El Nino, the freak winds that have caused the worst weather in 40 years in many parts of the world, have also whipped up controversy within the Reagan administration.
The Agency for International Development has asked for $100 million for emergency aid to Peru, Ecuador and Bolivia, which have suffered $1.3 billion in damage from El Nino. But the Office of Management and Budget is "skeptical" of the proposal in a year of huge deficits, according to a spokesman.
The OMB spokesman suggested that Congress is already too far along in the 1983 appropriations process to consider the request for this year.
Twelve feet of rain has fallen in some parts of that region of South America, while drought has wiped out two-thirds of the crops in other areas, according to State Department officials. The infant mortality rate and the overall death rate have tripled, the officials said.
Tens of thousands are homeless as a result of the worst floods and droughts ever caused by El Nino, the Spanish words for "the child," so called because such weather phenomena normally come around Christmas.
But AID officials have said that the issue is political as well as humanitarian, because the disasters represent a danger to the elected governments of the three nations in question.
"The reaction of the people in those countries has been very emotional because they build and rebuild, and still the floods come again and wipe out what they have done . . . . They react with apathy and also with anger at the government," said Marshall Brown, AID deputy assistant administrator for Latin America.
An AID spokesman said the three Andean democracies "are under siege, not from Marxist guerrillas, but rather from the forces of nature which continue to punish the people and undercut support for the democratically elected governments."
An OMB spokesman said the debate over the emergency aid remains open. AID's Brown said that "the procedural objection is a bureaucratic one. It can be overcome if the will is there."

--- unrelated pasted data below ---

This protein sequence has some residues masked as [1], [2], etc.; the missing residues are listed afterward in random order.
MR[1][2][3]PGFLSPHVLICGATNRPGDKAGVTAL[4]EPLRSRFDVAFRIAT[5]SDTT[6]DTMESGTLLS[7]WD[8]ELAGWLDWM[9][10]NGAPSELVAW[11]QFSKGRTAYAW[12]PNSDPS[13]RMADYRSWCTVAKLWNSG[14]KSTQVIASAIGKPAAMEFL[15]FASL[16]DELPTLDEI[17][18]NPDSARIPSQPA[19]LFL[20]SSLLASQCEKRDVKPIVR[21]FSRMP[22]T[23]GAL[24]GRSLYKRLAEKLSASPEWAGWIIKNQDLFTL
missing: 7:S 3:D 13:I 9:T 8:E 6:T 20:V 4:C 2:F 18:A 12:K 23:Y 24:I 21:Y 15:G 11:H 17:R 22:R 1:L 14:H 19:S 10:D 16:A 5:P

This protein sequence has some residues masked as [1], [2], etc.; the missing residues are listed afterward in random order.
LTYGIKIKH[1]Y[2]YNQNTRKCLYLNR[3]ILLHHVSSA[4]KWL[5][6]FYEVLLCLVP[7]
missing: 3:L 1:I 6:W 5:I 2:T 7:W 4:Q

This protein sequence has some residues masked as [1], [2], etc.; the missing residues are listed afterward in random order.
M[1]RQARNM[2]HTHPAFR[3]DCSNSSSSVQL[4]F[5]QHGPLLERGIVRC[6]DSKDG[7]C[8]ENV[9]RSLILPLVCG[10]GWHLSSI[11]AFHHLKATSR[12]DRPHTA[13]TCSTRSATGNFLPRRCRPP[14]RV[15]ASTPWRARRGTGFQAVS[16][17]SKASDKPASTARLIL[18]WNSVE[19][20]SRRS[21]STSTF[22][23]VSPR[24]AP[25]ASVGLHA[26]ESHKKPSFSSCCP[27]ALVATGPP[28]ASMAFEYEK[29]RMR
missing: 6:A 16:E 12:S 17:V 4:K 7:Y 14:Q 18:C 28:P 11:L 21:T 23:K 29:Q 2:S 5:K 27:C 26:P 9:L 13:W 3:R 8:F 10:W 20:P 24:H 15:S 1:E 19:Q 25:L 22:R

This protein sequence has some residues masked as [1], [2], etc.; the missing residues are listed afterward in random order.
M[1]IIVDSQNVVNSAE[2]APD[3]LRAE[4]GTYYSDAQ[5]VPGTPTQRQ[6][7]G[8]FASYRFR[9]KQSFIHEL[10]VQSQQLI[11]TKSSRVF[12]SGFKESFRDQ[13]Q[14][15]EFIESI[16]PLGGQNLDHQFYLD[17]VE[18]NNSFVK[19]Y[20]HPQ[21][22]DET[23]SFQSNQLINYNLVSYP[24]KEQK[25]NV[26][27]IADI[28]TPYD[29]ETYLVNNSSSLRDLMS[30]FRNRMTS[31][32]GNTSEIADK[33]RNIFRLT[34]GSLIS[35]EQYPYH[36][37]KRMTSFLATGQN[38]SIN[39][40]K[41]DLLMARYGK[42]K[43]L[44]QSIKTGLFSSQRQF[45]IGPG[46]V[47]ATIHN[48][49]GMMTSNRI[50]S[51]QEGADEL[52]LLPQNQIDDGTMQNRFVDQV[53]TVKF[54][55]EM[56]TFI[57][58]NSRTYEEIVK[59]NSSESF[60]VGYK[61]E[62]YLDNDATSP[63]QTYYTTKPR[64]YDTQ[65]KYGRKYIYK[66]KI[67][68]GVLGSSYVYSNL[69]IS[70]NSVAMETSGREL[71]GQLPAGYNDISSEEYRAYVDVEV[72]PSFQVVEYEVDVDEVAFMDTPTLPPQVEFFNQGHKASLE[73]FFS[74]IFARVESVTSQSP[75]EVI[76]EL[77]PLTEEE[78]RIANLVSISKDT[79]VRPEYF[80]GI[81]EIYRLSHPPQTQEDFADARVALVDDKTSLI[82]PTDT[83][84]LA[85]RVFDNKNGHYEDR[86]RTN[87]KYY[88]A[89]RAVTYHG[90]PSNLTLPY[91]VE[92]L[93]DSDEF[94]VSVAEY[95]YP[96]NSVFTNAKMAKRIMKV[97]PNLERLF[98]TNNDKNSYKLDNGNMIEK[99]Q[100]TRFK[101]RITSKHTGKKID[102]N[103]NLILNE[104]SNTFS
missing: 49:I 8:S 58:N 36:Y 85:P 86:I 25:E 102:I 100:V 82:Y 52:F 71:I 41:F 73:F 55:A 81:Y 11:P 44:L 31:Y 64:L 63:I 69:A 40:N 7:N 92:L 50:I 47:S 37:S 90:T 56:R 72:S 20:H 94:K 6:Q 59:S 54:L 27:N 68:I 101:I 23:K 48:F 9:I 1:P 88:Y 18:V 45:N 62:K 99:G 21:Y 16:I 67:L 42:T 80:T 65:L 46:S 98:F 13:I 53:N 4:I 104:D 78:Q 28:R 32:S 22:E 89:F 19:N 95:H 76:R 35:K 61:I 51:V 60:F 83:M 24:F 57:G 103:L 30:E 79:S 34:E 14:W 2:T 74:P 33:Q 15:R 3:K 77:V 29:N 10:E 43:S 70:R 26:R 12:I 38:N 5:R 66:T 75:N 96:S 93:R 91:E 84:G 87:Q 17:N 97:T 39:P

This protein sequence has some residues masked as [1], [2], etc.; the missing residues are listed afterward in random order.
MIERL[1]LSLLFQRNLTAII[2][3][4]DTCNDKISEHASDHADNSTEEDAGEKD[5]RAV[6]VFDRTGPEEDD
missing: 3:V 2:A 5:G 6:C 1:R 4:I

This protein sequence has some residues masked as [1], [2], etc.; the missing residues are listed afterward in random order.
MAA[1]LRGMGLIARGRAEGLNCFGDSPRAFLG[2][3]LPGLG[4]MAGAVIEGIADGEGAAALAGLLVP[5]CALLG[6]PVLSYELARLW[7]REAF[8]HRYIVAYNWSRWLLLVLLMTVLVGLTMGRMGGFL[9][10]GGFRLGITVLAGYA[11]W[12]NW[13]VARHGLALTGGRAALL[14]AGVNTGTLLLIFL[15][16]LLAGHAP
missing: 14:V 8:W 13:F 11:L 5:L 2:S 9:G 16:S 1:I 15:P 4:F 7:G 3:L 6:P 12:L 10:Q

AID recently gave $52.6 million in Food for Peace aid to Peru, Bolivia and Ecuador, but agency officials said the disaster is of such magnitude that a significant portion of the entire economic output of those nations has been wiped out. Although it is now the dry season in Peru and Ecuador, El Nino rains continue at what a climate analyst at the National Oceanic and Atmospheric Administration called a "phenomenal" level.
In other areas, mainly in Bolivia and part of Peru, drought has wiped out two-thirds of the crops, according to AID officials who returned last week from the devastated region.
In Bolivia, 1.5 million people live in areas that have had no rain for eight months, and farmers have slaughtered so many of their animals that meat prices have dropped 75 percent. Vegetables are scarce and expensive; Bolivia this year has produced only about 300,000 tons of potatoes, the nation's staple crop, compared with the usual 900,000 tons, AID says.
Flooding in northern Peru has produced 60 to 70 percent unemployment. Piura, a city of half a million, has been completely cut off from land transport and must be supplied by air.
The country has lost 27 major bridges, and the Pan American Highway now ends in a lake several miles long in an area that used to be desert. About 40,000 adobe homes have melted in the flood, according to AID estimates, and another 40,000 have been damaged.
An AID spokesman said the situation is dangerous politically as well as economically. In Bolivia, "democratically elected President Hernan Siles Zuazo is trying to gain the . . . momentum necessary to avoid the fate of so many Bolivian presidents. In Ecuador, President Osvaldo Hurtado is trying to overcome the economic crisis through tough austerity policy measures . . . ."